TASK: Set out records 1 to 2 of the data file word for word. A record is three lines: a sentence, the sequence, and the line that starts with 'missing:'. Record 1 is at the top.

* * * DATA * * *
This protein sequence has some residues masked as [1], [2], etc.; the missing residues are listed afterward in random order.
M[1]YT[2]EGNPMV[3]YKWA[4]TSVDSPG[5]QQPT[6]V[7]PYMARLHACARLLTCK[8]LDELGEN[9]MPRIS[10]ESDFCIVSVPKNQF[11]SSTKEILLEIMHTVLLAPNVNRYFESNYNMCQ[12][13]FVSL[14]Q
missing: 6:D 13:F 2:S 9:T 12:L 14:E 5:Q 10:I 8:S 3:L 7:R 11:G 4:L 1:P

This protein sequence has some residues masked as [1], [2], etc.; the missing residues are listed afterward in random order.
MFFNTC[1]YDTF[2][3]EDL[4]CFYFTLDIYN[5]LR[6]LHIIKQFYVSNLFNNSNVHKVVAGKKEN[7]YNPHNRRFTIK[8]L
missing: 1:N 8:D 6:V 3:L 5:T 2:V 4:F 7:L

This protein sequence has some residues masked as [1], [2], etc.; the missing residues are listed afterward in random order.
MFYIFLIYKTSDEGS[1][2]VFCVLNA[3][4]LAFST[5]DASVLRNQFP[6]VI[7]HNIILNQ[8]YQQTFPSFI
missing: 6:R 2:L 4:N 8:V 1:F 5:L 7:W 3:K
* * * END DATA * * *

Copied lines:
This protein sequence has some residues masked as [1], [2], etc.; the missing residues are listed afterward in random order.
M[1]YT[2]EGNPMV[3]YKWA[4]TSVDSPG[5]QQPT[6]V[7]PYMARLHACARLLTCK[8]LDELGEN[9]MPRIS[10]ESDFCIVSVPKNQF[11]SSTKEILLEIMHTVLLAPNVNRYFESNYNMCQ[12][13]FVSL[14]Q
missing: 6:D 13:F 2:S 9:T 12:L 14:E 5:Q 10:I 8:S 3:L 7:R 11:G 4:L 1:P

This protein sequence has some residues masked as [1], [2], etc.; the missing residues are listed afterward in random order.
MFFNTC[1]YDTF[2][3]EDL[4]CFYFTLDIYN[5]LR[6]LHIIKQFYVSNLFNNSNVHKVVAGKKEN[7]YNPHNRRFTIK[8]L
missing: 1:N 8:D 6:V 3:L 5:T 2:V 4:F 7:L